What to Expect as a New Communications Professional

TORONTO, April 21 /CNW/ - With spring on its way, many students across the country are studying for exams and looking forward to graduation. Students have spent the last few years studying and training through co-op programs, volunteering and networking to make themselves employable. Once they begin their first career, students have to make the transition from the classroom to the professional world. A lot of what is expected of a new professional cannot be taught in school but only learned through experience.

In the classroom, students are given the basic skills and information about the professional world such as proper etiquette and respecting deadlines. What they're not taught is that in many jobs the typical 9-5 doesn't exist anymore. There will be weekends and evenings they will have to give up; they will have to figure out how to approach and pitch ideas to senior management, and how to deal with a crisis and the unexpected.

New business communicators and public relations practitioners face many of these challenges. The ever expanding role of communications now encompasses areas outside the traditional roles, such as graphic design, social media, event planning, and photography.

"Junior professionals are being asked to bring a variety of new skills to their first jobs thanks to the evolution of our profession and the increasing role of social media in communications," said Sharon Beattie, VP Membership at the Toronto Chapter of the International Association of Business Communicators (IABC). "They're also looked upon to bring a crucial insight and perspective on the young demographic."

Students are often not aware of the various roles communications play in an organization. Communications is not limited to news releases, media engagement, pitching ideas or stories and networking. Communications encompasses a wide range of roles that fall under the same umbrella; including internal communications, media buying and planning, research analysis, marketing advertising and much more.

Still, most reasonable employers do not expect a new grad to know everything.

"A willingness to learn and a positive attitude are key soft skills for a new professional. However, the technical skills learned in school are also important, including strong writing skills, and a clear awareness and understanding of media, combined with social media savvy," says Beattie.

Andre Beadle is the Marketing Assistant at Applied Electronics Limited. He graduated from Seneca's Marketing e-business program in 2010 and is currently a part-time student at Ryerson University studying Marketing Management. As a student, Beadle felt his school had prepared their students well enough for the real world by providing career-focused classes. These classes were structured based on a survey that was conducted to find out what companies were looking for and what they expected.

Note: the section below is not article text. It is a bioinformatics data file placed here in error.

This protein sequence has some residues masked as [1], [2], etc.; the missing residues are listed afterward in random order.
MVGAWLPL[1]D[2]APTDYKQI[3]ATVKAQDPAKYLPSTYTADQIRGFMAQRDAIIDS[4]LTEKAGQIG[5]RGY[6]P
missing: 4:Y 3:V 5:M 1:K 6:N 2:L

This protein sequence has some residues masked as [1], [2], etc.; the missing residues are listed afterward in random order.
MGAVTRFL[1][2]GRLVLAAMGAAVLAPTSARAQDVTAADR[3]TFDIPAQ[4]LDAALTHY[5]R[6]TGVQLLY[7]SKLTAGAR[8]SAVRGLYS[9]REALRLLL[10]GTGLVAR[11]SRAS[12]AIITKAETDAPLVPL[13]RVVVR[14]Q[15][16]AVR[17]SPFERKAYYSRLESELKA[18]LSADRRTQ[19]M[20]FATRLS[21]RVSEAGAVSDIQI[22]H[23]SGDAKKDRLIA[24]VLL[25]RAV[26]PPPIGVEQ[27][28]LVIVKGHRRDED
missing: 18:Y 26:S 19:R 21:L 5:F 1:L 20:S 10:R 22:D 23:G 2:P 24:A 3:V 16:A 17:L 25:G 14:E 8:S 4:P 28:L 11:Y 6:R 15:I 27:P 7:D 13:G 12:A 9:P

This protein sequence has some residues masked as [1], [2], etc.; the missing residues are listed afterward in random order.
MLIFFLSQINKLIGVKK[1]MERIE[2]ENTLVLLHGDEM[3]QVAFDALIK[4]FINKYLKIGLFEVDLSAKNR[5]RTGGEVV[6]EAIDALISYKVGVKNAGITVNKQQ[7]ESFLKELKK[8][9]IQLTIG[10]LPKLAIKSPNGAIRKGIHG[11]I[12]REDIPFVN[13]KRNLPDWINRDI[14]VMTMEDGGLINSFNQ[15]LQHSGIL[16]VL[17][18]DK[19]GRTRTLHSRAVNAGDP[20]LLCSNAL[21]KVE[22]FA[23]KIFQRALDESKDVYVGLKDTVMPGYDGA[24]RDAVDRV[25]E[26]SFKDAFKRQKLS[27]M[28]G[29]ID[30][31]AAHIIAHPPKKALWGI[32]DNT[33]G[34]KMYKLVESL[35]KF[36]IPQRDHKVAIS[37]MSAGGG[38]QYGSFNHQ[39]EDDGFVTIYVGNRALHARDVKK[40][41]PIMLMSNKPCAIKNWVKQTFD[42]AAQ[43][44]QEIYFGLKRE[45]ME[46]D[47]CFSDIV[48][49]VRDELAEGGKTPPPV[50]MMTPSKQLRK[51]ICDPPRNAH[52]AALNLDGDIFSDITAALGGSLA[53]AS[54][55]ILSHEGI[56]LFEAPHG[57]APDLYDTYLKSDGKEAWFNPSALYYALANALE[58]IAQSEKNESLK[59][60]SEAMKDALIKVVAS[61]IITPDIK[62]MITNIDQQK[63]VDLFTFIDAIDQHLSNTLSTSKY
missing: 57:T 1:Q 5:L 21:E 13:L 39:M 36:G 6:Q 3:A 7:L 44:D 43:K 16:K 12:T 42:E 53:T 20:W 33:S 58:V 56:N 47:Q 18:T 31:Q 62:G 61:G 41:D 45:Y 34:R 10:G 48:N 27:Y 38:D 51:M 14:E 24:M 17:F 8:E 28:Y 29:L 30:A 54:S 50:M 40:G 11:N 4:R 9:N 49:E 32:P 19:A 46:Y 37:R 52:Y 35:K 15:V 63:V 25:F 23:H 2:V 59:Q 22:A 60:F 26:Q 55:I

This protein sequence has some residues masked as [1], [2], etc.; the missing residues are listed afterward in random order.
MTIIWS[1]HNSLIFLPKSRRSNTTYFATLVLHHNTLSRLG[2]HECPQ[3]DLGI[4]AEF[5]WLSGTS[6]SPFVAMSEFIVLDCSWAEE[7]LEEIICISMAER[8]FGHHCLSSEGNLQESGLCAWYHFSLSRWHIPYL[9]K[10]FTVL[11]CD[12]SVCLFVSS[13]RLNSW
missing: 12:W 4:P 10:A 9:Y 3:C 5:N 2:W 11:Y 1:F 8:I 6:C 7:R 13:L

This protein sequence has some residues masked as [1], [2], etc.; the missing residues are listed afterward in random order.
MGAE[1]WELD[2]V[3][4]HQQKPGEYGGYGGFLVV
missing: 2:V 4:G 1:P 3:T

"If there is one piece of advice I can give to students who want to get involved in their field and have a better chance of being hired is to intern and volunteer, you gain valuable experience," says Beadle, "Not everything I learned in school is applicable to what I do now but in the long run I know it will make me more a well- rounded employee."

What can current students and recent graduates do to help them get, and excel in, their first job? Professional associations such as IABC provide great networking and volunteer opportunities and chances to gain new skills. Associations like IABC also offer a Mentorship Program where new professionals are paired with experienced senior professionals who provide advice, encouragement and other assistance to the mentee. Both mentor and mentee achieve professional growth and career advancement through this program.

"In the end, knowledge is power," said Beattie. "Taking all that you've learned in school and adding great advice from real world professionals will allow you to be prepared to offer the greatest value in your first job."

About IABC/Toronto
With more than 1,700 members, IABC/Toronto is the largest IABC chapter in the world. The organization provides these members with multidisciplinary resources and a global network of more than 15,000 communicators, in 80 countries, working in diverse industries and disciplines to identify, share and apply the world's most effective communications practices. For more information please visit http://toronto.iabc.com


For further information:

Scott Fry
Director - Marketing Communications

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